In like manner, Aroer is described, Deut. ii. 36, as being "by the brink of the river of Arnon, even in the city which is in the torrent; "-" in the middle of the torrent," Josh. xii. 2. "Aroer that is upon the bank of the river Arnon, even the city that is in the midst of the river." Josh. xiii. 9, and still more particularly, 2 Sam. xxiv. 5. "Aroer, the city which lieth in the midst of the river of Gad," From these places it is clear that Aroer was surrounded by water: i. e. it stood on the point of land formed by the junction of two streams: so that, to enter it, one bridge must be passed, over one of the streams; hence its distinction Ar, "Bridge-town" but after a bridge was built over each stream, it would naturally receive this distinction in a duplicate form: Ar Ar, Oir Oir; "Bridges-town."

This acceptation of the word Oir, as signifying a bridge, is of further use in that very perplexing question, why it is appended to Rehoboth, Gen. x. 11? Rehoboth ir. Under its proper article the reader will see how this addition has embarrassed the learned: but if we take it as a mark of distinction" Bridge Rehoboth," all becomes easy; and matter of fact agrees with it, as the situation to which we have assigned it, Altun-Kieupri, "the bridge of gold," is thus distinguished to this day. These specimens are transcribed from the Index of names and places. What are termed Excursions assume much more the air of disquisition; and some of them must have cost considerable pains, in the inquiries necessary to determine the wri ter's judgment.

We confess that the geography of Scripture appears to be much more extensive, than we had formerly thought: even China, it seems, was included in it, nor were the British islands wholly unknown. This, however, was not wonderful, if the Phenicians really traded to Britain for tin; as Judea might easily obtain report, if not correct information, from the Tyrians. We are sure that the knowledge possessed by the prophets of the southern parts of the globe extended deeply into Africa. So far as the connection of Egypt with Ethiopia, so far s the intercourse of Abyssinia with Judea,


after the days of Solomon, and so far as vessels from, or to, Egion-gaber might furnish intelligence of southern Africa, we may fairsuppose these channels of information would be encouraged and improved. prophet Isaiah appears to have had a very competent knowledge of Ethiopia, its manners, and productions. The prophet Ezekiel appears to have had an accurate knowledge of northern countries. Being settled during the captivity, for a time, if not altogether, on the northern border of the Assyrian empire, he seems to have heard described, whether by natives of them, or by travellers into them, those countries which now form the middle provinces of the Russian empire. I should think his knowledge hardly extended further north than Moscow: nor have we any reason to conclude that he had himself visited these regions. It only remains, that we inquire how far westward the geography of Scripture extends. This is rendered somewhat difficult, by the ambiguity attending the word islands, which appears to me to be used in Scripture in three senses, 1 as denoting a plantation, or settlement, or as we might say, a colony. 2. The islands of the Archipelago, they being the islands best known to the Hebrews; but as these could not well be described as very far off, I incline to think that, 3. A much more distant groupe of islands is intended; and sometimes even, possibly, the British islands. For instance, Isaiah, Ixvi, 19. "I will set a signto the islands afar off that have not heard my fame, neither have seen my glory; and they shall declare my glory among the Gentiles." As the prophet had already mentioned Greece (Javan) and Tarshish, he seems now to extend his views to countries more remote. It is possible he might include Spain; but it is extremely probable, that the British Isles habitations that he knew of. The isles in were his Ultima Thulé: the most western the Archipelago are excluded by the mention of Javan; and if Tarshish was Tartessus in Spain, then Spain could not be these still further distant islands; which are described as not having heard of Jehovah, Other passages may support this conjecture; perhaps Isaiah, chap. xliii. 5, 6. lix. 18, 19, and Jer. xxxi. 10, but, intending this only as a conjecture, I leave it to the judgment of the judicious; not without hope of its being favourably received.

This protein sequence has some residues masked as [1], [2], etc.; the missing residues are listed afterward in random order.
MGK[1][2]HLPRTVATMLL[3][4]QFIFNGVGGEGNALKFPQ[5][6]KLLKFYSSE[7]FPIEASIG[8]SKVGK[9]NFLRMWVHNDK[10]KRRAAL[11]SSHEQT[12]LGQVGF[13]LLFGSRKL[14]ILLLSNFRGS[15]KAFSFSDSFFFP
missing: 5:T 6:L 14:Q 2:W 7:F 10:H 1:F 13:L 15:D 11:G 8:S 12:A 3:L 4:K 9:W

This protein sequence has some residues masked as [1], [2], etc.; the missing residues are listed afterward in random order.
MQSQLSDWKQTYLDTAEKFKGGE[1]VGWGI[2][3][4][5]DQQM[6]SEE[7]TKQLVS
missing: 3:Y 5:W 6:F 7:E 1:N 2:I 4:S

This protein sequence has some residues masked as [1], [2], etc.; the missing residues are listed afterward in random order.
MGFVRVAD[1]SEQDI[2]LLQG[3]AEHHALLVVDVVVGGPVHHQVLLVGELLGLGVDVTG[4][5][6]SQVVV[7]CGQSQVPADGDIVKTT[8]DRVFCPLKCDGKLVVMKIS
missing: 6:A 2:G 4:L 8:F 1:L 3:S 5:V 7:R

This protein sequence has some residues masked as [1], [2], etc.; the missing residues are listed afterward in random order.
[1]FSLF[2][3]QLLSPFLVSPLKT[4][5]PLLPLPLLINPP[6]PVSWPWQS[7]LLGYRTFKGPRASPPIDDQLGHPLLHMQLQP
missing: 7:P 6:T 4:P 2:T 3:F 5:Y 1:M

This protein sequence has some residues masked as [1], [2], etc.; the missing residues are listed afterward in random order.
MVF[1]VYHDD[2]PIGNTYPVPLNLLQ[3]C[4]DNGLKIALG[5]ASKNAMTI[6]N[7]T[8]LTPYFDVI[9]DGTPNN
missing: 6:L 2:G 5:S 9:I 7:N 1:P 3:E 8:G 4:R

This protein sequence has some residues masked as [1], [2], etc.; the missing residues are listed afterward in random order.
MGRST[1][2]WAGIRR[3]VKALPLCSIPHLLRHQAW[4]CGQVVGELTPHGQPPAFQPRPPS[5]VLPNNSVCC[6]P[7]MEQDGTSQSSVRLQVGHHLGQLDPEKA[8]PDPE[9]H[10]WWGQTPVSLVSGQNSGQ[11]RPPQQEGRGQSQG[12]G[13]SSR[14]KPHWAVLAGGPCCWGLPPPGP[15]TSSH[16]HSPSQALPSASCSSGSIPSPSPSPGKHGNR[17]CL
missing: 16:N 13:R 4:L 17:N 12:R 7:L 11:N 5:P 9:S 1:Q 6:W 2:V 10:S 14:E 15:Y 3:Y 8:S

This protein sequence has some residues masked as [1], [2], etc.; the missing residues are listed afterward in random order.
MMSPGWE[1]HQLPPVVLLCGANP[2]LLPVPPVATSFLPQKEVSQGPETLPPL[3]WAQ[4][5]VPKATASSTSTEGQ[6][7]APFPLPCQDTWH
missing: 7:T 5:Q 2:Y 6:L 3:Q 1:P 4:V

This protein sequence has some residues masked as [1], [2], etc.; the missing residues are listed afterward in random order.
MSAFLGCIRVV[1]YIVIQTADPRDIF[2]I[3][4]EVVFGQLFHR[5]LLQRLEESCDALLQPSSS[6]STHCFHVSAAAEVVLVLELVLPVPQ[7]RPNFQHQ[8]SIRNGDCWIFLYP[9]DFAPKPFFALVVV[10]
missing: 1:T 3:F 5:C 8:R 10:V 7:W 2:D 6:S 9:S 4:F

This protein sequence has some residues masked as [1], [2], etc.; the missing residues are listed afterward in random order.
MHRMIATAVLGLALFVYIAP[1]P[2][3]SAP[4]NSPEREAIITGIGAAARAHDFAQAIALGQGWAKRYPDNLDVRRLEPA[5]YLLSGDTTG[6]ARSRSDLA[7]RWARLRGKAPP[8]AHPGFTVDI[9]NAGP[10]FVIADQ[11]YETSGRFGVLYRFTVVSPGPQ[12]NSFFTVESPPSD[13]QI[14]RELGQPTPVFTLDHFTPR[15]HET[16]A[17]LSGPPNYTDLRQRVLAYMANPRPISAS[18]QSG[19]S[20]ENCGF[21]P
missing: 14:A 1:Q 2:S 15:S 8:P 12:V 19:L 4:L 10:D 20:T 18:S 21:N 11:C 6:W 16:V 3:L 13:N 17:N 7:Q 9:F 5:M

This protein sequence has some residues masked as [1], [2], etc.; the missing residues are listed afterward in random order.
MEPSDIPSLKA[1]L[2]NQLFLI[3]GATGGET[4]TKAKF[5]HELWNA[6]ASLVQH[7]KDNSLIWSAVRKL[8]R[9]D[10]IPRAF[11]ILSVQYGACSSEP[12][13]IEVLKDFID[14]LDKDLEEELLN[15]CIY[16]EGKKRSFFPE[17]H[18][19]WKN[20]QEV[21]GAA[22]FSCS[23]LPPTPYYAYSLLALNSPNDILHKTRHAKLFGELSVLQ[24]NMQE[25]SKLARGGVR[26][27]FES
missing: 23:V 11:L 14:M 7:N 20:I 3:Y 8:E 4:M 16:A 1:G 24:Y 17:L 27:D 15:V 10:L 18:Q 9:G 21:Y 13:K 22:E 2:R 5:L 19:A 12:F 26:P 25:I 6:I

We consider this volume as a valuable accession to the stores of Biblical learning; especi ally, during the present troubled state of nations, which has prevented the laudable exertions of a society formed for the purpose of procuring accurate information on the present condition and remaining antiquities of the Holy Land.

American Annals. By Abiel Holmes, D.D. 2 vols. 8vo. 18s. Reprinted for C. Taylor, London. 1808. (Continued from p. 267.)


were executed, and one pressed to death, all of whom asserted their innocence.*

furnishes an affecting proof of the imbecillity This part of the history of our coutnry of the human mind, and of the potent in fluence of the passions. The culture of sound philosophy, and the dissemination of useful knowledge, have a happy tendency to re and miserable effects. The era of English press chimerical theories, with their delusive learning had scarcely commenced. Laws then existed in England against witches; and the authority of Sir Matthew Hale, who was revered in New England, not only for his knowledge in the law, but for his gravity and piety, had doubtless great influence. The trial of the witches in Suffolk in England was published in 1684: and there was England dæmons and the New, that, it can so exact a resemblance between the Old hardly be doubted, the arts of the designing populace augmented, from the parent coun were borrowed, and the credulity of the try. The gloomy state of New England probably facilitated the delusion; for " stition flourishes in times of danger and dismay." The distress of the colonist, at this time, was great. The inland frontiers east and Indians. The abortive expedition to were continually harrassed by the French Canada had exposed the country to the re